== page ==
The Costs of Political Influence: Firm-Level Evidence From Developing Countries


Arrangements by which politically connected firms receive economic favors are a common feature around the world, but little is known of the form or effects of influence in business–government relationships. We present a simple model in which influence requires firms to provide goods of political value in exchange for economic privileges. We argue that political influence improves the business environment for selected firms, but restricts their ability to fire workers. Under these conditions, if political influence primarily lowers fixed costs over variable costs, then favored firms will be less likely to invest and their productivity will suffer, even if they earn higher profits than non-influential firms. We rely on the World Bank’s Enterprise Surveys of approximately 8000 firms in 40 developing countries, and control for a number of biases present in the data. We find that influential firms benefit from lower administrative and regulatory barriers (including bribe taxes), greater pricing power, and easier access to credit. But these firms also provide politically valuable benefits to incumbents through bloated payrolls and greater tax payments. Finally, these firms are worse-performing than their non-influential counterparts. Our results highlight a potential channel by which cronyism leads to persistent underdevelopment.

The Cost of Political Influence

Arrangements by which firms with close ties to incumbent political authorities receive favors that have economic value are a pervasive feature of business– government relationships in countries around the world. Despite the prevalence of these arrangements, however, relatively little is known about the precise form firm-level political influence takes, or its consequences. What characterizes the bargain between influential firms and governments? How do influential firms compensate governments, if at all, for any benefits they receive? Recent firm-level analyses have examined various determinants of political influence, and how these connections affect market valuation. Others have detailed the channels through which the benefits accrue. Still others, finally, have explained how ‘‘systems’’ of influence come into being, and why they survive. Much less is known, however, of how these political connections affect decisions within firms or of the strings that may come attached to political influence.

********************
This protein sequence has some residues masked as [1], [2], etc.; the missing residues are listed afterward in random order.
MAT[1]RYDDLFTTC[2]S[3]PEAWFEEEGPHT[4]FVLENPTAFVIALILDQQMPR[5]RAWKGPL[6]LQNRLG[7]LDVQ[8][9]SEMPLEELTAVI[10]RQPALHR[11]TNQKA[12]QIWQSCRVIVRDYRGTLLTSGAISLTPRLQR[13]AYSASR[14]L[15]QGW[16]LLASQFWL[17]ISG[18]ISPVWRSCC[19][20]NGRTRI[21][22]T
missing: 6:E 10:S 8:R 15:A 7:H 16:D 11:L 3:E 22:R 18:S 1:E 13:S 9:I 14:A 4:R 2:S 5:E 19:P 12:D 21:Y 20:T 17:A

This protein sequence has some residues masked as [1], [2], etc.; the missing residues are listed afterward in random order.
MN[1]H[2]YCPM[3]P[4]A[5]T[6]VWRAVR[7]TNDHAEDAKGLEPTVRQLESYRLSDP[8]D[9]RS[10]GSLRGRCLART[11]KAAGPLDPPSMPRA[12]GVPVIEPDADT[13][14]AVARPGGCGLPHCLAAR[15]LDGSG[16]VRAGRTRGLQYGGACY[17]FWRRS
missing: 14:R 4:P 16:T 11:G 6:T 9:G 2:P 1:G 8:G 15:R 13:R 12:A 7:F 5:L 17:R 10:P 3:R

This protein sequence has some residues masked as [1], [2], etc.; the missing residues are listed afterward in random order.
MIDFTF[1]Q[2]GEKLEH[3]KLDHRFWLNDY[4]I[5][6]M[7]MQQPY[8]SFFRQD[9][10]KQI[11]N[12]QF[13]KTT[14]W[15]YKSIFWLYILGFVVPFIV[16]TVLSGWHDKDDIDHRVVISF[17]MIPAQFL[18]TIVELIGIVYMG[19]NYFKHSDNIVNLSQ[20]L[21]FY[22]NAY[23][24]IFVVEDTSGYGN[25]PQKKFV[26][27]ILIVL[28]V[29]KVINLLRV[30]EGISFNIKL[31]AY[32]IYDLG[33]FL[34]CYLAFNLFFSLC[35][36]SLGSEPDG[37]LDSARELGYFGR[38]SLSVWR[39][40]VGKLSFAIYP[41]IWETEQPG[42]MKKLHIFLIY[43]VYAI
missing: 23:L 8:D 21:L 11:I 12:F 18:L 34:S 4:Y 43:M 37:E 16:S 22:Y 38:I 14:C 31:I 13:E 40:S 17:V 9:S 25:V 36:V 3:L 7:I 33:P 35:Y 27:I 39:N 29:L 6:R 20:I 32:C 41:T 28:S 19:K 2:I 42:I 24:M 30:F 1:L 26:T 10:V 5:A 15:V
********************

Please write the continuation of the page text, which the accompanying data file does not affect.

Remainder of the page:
We investigate both the characteristics that define political influence among firms in developing countries as well as the effects of that influence on company behavior and performance. We argue that political influence improves the business environment for selected firms through industrial or quasi-industrial policies, but restricts their ability to fire workers. Influential firms thus relinquish a portion of their control rights — particularly over employment decisions — in order to provide benefits of political value to public officials. If influence lowers fixed operating costs for privileged firms, they may earn higher profits than non-influential firms but they will be less likely to invest or innovate, and their productivity will suffer. Firm-level political influence, therefore, can undermine the performance of politically powerful firms.

We draw on firm-level surveys in approximately 40 developing countries, consisting of over 8000 enterprises. We find that politically influential firms do indeed face a more favorable business environment than their noninfluential counterparts across several dimensions. However, influential firms also tend to carry bloated payrolls and report more (hide less?) of their sales to tax authorities, suggesting two mechanisms by which they offer political compensation: employment levels and tax revenues. Influential firms are also less likely to open new product lines or production facilities, or to close obsolete ones; they also report lower real growth in sales, shorter investment horizons, and lower productivity levels than non-influential firms. These results are robust to adjustments for a number of biases in the survey data. Taken together, our results imply that firm-specific industrial policy will be more prone to cronyism than policies that do not target individual firms. Our results can also explain why crony capitalism persists in countries despite its adverse effects on long-term economic performance. Finally, our findings offer some confirmation for the view that politically-devised restrictions that block access to technologies and preserve rents for elites are at the heart of prolonged economic under-development.


Raj M. Desai and Anders Olofsgård (2011) “The Costs of Political Influence: Firm-Level Evidence From Developing Countries”, Quarterly Journal of Political Science: Vol. 6: No 2, pp 137-178.